The forces are gathering for the first truly globalized depression. True, the Great Depression of the 1930s was not confined to the United States. But there were large chunks of the world — typically underdeveloped agricultural societies — that escaped the full brunt.
The coming crisis is not likely to spare any nation. It will be global because its very roots are in the globalization of the world economy. Here’s why and how. In a market economy — call it capitalism if you like — there must be a balance between the power to produce and the power to consume. When the balance is upset, the economy is hit by “overproduction” or “underconsumption,” two sides of the same coin.
Globalization has cut deeply into world consumption, while advances in technology continue to expand production. A quick look at automaking tells the story: An American autoworker was earning, including fringe benefits, about $50,000 a year at last count; his counterpart in China or India earns about $5,000 a year.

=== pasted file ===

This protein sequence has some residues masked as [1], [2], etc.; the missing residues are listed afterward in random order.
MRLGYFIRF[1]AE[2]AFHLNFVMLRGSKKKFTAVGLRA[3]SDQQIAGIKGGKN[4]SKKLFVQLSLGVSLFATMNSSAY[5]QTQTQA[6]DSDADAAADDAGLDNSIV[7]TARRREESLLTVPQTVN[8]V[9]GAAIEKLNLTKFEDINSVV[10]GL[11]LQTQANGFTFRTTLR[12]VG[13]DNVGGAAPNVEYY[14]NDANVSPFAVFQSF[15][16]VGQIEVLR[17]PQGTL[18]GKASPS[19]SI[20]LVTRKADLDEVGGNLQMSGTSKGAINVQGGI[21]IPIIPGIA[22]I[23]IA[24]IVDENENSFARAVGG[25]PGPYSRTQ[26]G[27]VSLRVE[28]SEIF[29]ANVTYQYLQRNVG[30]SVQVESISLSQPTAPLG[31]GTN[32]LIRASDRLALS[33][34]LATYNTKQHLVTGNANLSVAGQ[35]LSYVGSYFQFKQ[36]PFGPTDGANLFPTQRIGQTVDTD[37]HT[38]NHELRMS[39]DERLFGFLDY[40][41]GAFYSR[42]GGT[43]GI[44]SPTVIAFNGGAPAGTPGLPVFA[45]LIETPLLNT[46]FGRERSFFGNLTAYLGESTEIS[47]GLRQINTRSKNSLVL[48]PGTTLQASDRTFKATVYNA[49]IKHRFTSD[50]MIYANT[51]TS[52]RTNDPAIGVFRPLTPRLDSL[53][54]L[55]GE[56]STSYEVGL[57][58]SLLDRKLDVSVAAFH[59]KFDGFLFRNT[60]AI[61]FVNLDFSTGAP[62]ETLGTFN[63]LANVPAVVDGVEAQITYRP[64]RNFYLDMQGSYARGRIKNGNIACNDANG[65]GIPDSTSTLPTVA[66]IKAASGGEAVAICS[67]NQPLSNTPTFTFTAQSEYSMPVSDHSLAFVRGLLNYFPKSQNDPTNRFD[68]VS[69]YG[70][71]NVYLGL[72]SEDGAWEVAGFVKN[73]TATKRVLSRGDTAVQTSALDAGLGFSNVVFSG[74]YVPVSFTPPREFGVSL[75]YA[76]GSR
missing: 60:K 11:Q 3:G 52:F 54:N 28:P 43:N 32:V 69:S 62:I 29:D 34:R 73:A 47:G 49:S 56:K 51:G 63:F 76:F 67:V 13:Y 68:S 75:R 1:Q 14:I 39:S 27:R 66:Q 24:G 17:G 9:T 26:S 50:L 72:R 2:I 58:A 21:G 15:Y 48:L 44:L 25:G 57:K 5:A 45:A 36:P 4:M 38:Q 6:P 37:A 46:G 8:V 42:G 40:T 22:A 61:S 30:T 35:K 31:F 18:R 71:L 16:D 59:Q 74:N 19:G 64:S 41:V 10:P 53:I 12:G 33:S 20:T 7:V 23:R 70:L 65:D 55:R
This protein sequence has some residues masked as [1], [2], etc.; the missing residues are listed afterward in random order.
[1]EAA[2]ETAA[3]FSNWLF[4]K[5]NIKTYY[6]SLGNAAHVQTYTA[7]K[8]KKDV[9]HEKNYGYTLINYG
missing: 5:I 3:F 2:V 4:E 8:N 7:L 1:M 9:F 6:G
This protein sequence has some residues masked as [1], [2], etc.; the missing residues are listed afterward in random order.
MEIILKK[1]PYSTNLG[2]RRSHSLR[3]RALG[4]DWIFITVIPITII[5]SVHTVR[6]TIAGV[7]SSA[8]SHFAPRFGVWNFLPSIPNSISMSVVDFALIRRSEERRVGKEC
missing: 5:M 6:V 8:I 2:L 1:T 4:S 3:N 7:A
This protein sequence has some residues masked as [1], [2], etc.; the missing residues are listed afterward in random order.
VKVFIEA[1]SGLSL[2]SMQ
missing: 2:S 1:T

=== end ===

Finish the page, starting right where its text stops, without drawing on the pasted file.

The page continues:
The optimist will urge patience. In due time, the earnings of autoworkers in developing countries will rise.
But a bit of modern history suggests that things don’t necessarily end that happily. Japan was one of the first countries to outsource production, shipping work to nearby Taiwan. Wages did begin to rise in Taipei. Japanese companies then moved production to coastal China from Taiwan. As wages rose, the work was moved to interior China. The latest news is that Japanese producers are eyeing Africa. Learned folk have been tracking this “race to the bottom” for years.
Can anything be done to head off this coming crisis? Well, yes. America, the European Union and Japan could work together to force the merger of two United Nations agencies — the World Trade Organization and the International Labor Organization. It would then be possible to establish uniform codes of wages, labor rights, child labor and slave labor. The WTO could enforce those rights through its power to impose sanctions on nations violating the code. But don’t hold your breath.